Samsung M575 review

I get a deja vu moment looking at the Samsung M575 QWERTY phone for Virgin Mobile. Although technically a different model than theSamsung Restore texting phone (the M570), it's almost a spitting image. Both feature phones are shaped like a capsule, are very thick, and have two buttons on the left of the screen for navigating in landscape mode. This wasn't a terrific look to begin with, and it certainly isn't an appealing design in the era of slim, shingle-shaped handsets.

There are a few redeeming features, like the phone's spacious keyboard, but not enough to earn it plaudits. At $49.99 (originally $79.99), it's really the only option in this price range with the PayLo plan, so Virgin Mobile customers who want more than a simple phone but who don't want to pay for a smartphone plan are limited to the M575 and the marked-down LG Rumor Touch. The M575 fits the bill for a captive audience of active texters, but other carriers offer alternatives.

The return of the Samsung Restore under a different name, the M575 is pill-shaped, with a highly rounded top and bottom capping a 4.6-inch tall body and a 2.1-inch width. You could also call it three-dimensional, since it's an eye-blinking 0.6-inch deep. That's nearly twice as thick as the ultraslim Samsung Galaxy S3, one of today's thinnest phones. A 0.4- or 0.5-inch thickness is more the norm. At 3.7 ounces, the phone feels solid for its size and is a little thick for pocket travel.

Plasticy, with an all-black body, the M575 isn't meant to feel premium, but neither does it feel like a hunk of junk. A silver accent piece rims the phone face, and deep blue highlights the keyboard. The phone has a 2.4-inch screen with a QVGA (320x240-pixel) resolution. Screen text and images look jagged when you peer close, but it's fine for basic use. Navigation is straightforward, with soft keys controlling the menu and contacts portals. Settings control brightness, backlight time, and wallpaper, but you can't customize the font type or font size.

On the left side of the screen are two oblong buttons that become the soft keys when you turn the handset to landscape view. Below the screen, Samsung has nicely spaced the soft keys, Send and End buttons, and the speakerphone and Back buttons. In the center of it all, the four-way navigational pad and center select buttons are easy and intuitive to use. Beneath this array are the dial pad keys, which slightly angle in and down. These buttons are long and narrow, but also fully separated and raised above the surface, so they're easy to use.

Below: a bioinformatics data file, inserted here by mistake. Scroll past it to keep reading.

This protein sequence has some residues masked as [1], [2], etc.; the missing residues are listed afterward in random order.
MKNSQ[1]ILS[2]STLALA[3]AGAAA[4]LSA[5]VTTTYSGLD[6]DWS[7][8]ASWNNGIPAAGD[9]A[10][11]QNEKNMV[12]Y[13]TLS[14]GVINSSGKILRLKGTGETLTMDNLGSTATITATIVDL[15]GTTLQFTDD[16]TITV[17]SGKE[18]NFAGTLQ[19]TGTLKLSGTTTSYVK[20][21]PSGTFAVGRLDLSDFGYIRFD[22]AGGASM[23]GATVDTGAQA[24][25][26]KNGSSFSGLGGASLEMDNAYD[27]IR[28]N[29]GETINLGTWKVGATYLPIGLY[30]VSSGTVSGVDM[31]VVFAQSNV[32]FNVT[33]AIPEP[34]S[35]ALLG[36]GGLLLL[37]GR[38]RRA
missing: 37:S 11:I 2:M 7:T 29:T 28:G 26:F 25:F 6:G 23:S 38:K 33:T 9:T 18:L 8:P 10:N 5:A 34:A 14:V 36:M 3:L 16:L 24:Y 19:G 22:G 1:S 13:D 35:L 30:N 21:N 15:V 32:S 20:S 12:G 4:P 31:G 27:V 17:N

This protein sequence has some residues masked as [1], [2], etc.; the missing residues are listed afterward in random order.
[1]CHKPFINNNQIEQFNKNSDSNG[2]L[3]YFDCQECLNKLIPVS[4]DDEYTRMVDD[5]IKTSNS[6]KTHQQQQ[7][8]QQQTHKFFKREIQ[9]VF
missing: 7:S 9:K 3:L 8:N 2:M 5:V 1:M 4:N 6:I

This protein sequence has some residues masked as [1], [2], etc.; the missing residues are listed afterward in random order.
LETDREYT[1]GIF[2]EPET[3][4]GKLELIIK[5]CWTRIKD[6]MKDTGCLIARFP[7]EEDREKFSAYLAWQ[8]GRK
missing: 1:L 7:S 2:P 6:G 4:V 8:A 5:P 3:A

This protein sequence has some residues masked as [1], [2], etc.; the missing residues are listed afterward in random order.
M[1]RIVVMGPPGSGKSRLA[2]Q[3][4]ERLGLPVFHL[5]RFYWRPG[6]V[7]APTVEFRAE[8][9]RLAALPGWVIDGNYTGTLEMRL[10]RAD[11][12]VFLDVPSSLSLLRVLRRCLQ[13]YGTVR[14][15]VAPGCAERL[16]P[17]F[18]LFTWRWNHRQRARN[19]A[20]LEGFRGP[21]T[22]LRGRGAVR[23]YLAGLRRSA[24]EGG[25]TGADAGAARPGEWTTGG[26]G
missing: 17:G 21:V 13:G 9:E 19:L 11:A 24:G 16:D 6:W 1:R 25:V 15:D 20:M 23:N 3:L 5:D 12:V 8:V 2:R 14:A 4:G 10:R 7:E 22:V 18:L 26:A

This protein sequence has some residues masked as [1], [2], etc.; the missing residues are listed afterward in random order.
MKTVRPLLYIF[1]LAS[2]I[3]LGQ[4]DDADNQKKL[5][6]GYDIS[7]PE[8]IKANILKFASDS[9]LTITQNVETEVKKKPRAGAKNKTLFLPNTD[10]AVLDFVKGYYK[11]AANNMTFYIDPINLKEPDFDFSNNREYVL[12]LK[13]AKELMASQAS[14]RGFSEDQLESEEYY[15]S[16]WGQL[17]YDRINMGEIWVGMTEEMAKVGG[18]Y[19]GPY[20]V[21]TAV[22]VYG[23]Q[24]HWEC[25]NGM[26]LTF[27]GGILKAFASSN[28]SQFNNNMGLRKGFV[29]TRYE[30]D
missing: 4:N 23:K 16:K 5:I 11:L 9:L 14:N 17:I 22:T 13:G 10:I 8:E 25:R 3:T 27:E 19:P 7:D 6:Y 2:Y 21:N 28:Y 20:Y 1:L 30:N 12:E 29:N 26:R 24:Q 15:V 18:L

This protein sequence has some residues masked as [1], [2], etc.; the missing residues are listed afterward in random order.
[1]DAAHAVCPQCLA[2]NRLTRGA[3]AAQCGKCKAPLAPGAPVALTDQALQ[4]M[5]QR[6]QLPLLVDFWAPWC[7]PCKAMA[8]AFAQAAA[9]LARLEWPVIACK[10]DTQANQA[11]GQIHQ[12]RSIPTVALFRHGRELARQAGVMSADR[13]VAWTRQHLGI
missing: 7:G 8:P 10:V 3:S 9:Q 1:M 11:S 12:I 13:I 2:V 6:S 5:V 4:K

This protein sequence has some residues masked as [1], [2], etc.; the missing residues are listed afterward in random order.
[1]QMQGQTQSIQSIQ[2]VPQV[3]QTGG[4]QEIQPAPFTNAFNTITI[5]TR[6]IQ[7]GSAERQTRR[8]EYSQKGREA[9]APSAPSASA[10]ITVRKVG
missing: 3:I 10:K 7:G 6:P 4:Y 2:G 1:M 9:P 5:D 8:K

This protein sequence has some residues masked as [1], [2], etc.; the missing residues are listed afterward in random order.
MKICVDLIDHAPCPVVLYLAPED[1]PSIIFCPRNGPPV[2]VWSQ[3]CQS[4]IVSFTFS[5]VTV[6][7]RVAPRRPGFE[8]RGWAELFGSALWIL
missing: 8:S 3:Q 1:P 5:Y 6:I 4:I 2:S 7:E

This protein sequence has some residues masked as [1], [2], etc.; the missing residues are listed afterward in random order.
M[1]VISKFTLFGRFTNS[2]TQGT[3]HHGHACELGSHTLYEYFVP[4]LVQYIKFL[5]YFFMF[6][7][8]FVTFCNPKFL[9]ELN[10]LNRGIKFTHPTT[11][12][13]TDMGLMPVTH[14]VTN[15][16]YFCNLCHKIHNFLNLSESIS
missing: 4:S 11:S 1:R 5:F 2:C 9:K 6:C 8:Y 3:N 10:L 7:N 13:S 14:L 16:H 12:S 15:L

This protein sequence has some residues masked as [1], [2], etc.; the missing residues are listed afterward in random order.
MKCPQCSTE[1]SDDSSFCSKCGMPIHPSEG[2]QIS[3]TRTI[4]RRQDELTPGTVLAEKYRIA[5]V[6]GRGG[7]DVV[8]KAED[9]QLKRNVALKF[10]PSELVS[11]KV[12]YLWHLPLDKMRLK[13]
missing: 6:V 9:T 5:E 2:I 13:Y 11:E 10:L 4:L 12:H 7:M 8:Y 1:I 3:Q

Slide out the four-row QWERTY keyboard for a texter's paradise. Keys are spacious, and together they curve in like a globe. The keys are nice and responsive, but fairly flat, which tripped me up. I personally prefer more compact keyboards with taller keys, but every pair of hands is different. The sliding mechanism feels fairly snug and clicks into place, although I could rock the phone face while the handset was open. Still, I didn't get the impression of fragility.

On the M575's right spine is one feature I wish we saw more often, a dedicated camera shutter button. It's joined by a 3.5mm headset jack. On the left spine is the contoured volume rocker (which I do like). You'll find the Micro-USB charging port up top and the microSD card slot behind the back cover. There's a 2-megapixel camera lens on the back as well, above a tiny vanity mirror.


A feature phone, the M575 runs on a simple, proprietary operating system. There's some support for network-driven Internet connections, and for Bluetooth, but not for Wi-Fi or heavy GPS use. Texting, multimedia messaging, e-mail, and calls are the key activities, but there are also apps to help manage your cell phone account, plus simple social-networking tools and some games.

There's room for 1,000 contacts in the address book. You'll be able to document each contact well with a photo, multiple phone numbers, an e-mail address, an IM handle, and a custom ringtone. Other fields can hold a URL, address, birth date, job information, and a memo section. Calling groups are easy to create, and you can choose from seven ringtones or download or create your own.

Apps are pretty straightforward on the M575. The most advanced is a browser. It isn't pretty, but if you're patient and desperate, it will load your pages. Just know that it'll count against your free first 50MB of Web access with the $30 PayLo plan.

If you've got a microSD card loaded with music (it accepts up to 32GB), you'll be able to use the basic music player. I like the idea of the Internet map, but it loads as a WAP site and costs a fee. So does access to social-networking services like Twitter and Facebook.

There's the usual complement of standard-issue tools, like an alarm clock, a calendar, a calculator, and a world clock. You can also type in a memo or record a voice memo. Nuance powers the engine behind voice commands, which is a great (and also common) way to boost the hands-free capabilities of the humble feature phone. Dig into the MyStuff folder to find games demos for Bejewled, Family Guy 2, and Texas HoldEm Poker. An online storefront gives you ample opportunity to buy more apps and games in full.